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Terry v. Owatonna Canning Co.

New Jersey Supreme Court

Decided: January 26, 1938.


On appeal from an order of the Supreme Court.

For the plaintiffs-appellants, Harry Tartalsky.

For the defendant-respondent, Edwards, Smith & Dawson.


[119 NJL Page 455]

The opinion of the court was delivered by

DONGES, J. The plaintiffs-appellants commenced action against defendant-respondent by writ of attachment, issued September 21st, 1936, and made returnable on October 19th, 1936. The return shows that the sheriff of Hudson county, by a special deputy sheriff, executed the writ "by going to Marigold Grocery Company, at No. 88 Cambridge avenue, Jersey City, served a copy of the within attachment on Harry Goldberg, Secretary of, and then and there, in the presence of the said Frank Halligan, declared that I attached the rights and credits, moneys and effects, goods and chattels, lands and tenements of Owatonna Canning Company, a corporation, the said defendant, at the suit of Ethel Terry, * * *."

[119 NJL Page 456]

The inventory and appraisement concludes as follows: "Attached all moneys, rights and credits, of the above defendant, in the hands of Marigold Grocery Company, at 88 Cambridge avenue, Jersey City, now due or to grow due the within named defendant. Appraised at Unknown."

A rule to show cause was allowed why the inventory and attempted levy on moneys of defendant alleged to be due or to grow due from Marigold Grocery Company should not be set aside and for nothing holden.

On May 1st, 1937, a rule was entered by Chief Justice Brogan making the rule to show cause absolute, and ordering that the return, and the inventory annexed thereto and the purported levy be quashed and set aside. From that order this appeal is taken.

The decisive question is whether or not there were moneys, rights and credits of the defendant, in the hands of Marigold Grocery Company, due or to grow due, at the date of the inventory and purported levy. We conclude that there were not and that the rule appealed from was properly entered.

It appears that on or about June 13th, 1936, a sales contract was entered into between Owatonna Canning Company and Marigold Grocery Company, by which one thousand cans of corn were to be shipped sometime in the future, the contract providing "Delivery when packed." It was further provided that seller was not to be liable for short, late or nondelivery of the goods resulting from damage to crops, strikes, fires, floods, unavoidable casualties or other circumstances beyond its control, except that, in the event of casualty or crop failure, proportionate delivery should be made to all buyers, without discrimination, of such stock as remained in the seller's possession.

The writ was attempted to be served on September 21st, 1936, at which time no goods had been shipped by defendant to Marigold Grocery Company, and nothing was due from it to defendant. The goods were shipped and invoiced on October 14th, 1936, and were received in Jersey City on October 23d, 1936. On October 15th, 1936, defendant assigned the account to one A. A. Endres, of Owatonna, Minnesota. The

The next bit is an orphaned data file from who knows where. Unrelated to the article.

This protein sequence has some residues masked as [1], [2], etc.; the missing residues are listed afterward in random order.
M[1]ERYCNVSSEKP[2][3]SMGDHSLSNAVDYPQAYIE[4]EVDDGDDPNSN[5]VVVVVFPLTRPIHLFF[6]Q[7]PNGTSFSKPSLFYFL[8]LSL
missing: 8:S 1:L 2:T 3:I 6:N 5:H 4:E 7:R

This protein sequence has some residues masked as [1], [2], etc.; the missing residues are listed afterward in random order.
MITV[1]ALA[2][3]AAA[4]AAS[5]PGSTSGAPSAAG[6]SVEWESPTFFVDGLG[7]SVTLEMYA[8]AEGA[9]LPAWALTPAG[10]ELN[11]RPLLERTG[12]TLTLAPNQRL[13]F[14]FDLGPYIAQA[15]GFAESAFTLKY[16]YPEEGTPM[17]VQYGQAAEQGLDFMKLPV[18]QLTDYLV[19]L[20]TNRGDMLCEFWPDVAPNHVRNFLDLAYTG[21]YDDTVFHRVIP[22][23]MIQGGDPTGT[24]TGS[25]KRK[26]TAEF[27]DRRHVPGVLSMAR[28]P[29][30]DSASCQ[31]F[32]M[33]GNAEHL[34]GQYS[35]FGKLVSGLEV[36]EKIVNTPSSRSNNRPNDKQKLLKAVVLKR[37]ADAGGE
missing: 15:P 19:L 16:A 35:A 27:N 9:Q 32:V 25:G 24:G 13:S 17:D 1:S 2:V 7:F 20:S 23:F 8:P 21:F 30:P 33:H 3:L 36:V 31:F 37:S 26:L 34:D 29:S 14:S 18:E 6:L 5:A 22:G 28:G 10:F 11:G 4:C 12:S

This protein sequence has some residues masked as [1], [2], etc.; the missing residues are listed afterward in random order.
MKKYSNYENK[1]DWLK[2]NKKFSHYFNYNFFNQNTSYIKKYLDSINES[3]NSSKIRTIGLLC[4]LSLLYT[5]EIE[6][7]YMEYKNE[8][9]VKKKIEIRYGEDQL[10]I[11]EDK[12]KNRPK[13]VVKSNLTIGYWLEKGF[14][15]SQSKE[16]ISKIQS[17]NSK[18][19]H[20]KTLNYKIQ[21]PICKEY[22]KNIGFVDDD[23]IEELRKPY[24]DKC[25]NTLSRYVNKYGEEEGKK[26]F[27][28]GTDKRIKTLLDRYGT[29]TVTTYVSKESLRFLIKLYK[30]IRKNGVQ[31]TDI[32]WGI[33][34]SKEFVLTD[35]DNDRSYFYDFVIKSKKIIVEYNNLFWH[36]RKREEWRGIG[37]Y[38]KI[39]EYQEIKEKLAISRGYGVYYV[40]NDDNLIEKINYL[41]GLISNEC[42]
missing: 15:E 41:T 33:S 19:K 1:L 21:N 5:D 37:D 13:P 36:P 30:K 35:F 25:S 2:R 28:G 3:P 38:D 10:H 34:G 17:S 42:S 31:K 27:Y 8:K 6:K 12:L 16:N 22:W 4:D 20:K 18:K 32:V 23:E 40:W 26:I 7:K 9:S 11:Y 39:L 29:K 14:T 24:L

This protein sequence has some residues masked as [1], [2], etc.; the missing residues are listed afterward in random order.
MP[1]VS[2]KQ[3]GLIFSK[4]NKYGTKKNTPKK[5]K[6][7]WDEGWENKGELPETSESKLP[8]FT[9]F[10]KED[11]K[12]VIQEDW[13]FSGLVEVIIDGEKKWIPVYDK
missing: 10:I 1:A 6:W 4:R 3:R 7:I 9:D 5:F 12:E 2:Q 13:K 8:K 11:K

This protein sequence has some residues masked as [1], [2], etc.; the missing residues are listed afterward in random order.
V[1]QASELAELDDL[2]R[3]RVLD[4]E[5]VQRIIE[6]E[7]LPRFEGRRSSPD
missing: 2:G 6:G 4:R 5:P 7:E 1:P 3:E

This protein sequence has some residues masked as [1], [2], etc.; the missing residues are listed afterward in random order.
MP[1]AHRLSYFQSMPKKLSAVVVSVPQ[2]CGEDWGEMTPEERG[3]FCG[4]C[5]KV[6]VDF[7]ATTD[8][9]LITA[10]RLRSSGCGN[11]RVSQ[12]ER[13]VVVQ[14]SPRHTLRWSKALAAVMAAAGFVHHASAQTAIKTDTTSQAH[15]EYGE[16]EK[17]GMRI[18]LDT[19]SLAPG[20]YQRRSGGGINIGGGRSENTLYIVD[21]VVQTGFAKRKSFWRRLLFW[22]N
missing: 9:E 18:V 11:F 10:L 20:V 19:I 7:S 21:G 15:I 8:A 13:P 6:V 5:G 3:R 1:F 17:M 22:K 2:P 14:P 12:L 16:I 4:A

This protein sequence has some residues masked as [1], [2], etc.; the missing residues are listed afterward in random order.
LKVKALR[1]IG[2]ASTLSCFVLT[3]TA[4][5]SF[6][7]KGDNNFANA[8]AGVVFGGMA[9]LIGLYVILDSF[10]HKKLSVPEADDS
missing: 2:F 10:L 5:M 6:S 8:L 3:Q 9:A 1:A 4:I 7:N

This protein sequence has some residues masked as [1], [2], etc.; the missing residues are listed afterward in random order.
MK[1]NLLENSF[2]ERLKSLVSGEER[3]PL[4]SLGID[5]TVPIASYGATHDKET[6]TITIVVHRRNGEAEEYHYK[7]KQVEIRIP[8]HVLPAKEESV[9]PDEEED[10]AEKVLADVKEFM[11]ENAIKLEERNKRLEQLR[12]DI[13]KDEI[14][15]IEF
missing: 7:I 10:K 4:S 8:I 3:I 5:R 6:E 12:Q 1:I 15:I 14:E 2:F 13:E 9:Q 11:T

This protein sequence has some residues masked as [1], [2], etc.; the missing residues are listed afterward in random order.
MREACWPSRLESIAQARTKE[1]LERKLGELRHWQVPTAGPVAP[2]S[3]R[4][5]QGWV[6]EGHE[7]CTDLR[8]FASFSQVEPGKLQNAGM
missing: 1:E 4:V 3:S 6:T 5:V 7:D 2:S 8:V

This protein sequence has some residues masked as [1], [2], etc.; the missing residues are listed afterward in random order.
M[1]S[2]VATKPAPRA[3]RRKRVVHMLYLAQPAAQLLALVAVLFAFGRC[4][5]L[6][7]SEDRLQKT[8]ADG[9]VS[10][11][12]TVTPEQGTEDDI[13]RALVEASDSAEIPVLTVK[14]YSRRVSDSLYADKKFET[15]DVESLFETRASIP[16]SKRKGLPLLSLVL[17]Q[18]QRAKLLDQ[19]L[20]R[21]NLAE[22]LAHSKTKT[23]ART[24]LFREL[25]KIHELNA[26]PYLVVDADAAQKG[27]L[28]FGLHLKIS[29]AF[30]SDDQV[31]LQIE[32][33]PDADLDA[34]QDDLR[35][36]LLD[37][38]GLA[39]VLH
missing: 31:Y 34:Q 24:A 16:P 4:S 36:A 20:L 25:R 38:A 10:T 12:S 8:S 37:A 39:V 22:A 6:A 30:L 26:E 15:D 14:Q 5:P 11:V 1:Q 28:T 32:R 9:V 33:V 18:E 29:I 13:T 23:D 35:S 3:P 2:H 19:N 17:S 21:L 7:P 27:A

[119 NJL Page 457]

contract provided that payment was to be made by vendee as follows: "1-1/2% in 10 days, 30 days net from date of invoice."

It is argued by appellant that there was a debt due to defendant from Marigold Grocery Company and that it was subject to attachment. It is undoubted that a levy under execution or attachment may be made "upon any debt due or accruing from a third person." A debt at common law was "a sum of money due by certain and express agreement." Flanagan v. The Camden Mutual Insurance Co., 25 N.J.L. 506. It is beyond dispute that, on the day of the attempted execution of the writ of attachment, there was no debt due to defendant from the grocery company. The contract between the parties was conditional. If shipment was made a sum of money would become due thirty days from date of invoice, and, prior to shipment, nothing was due and, under certain conditions, nothing might ever become due. Nor, at the time of the attempted levy, can it be said that a certain sum of money was to come due on the contract. To meet this statutory provision, there must be an existing debt, not presently due necessarily, but to thereafter grow due. In this connection, moneys to grow due connotes moneys fully earned and owning, but not yet demandable by the creditor. But, in either event, whether the attempt be to fasten a levy upon a debt due or to grow due, there must be an existing debt. The plaintiff can levy only on rights and credits which were possessed by the defendant at the time of the levy.

In 6 Corp. Jur. 242, it is said of the levy under a writ of attachment, that "it operates only upon such rights in the property as the debtor has at the time of the levy, and cannot give to the attachment creditor any other or higher rights than the debtor then has, in the absence of fraud or collusion by which the attacking creditor's rights are impaired."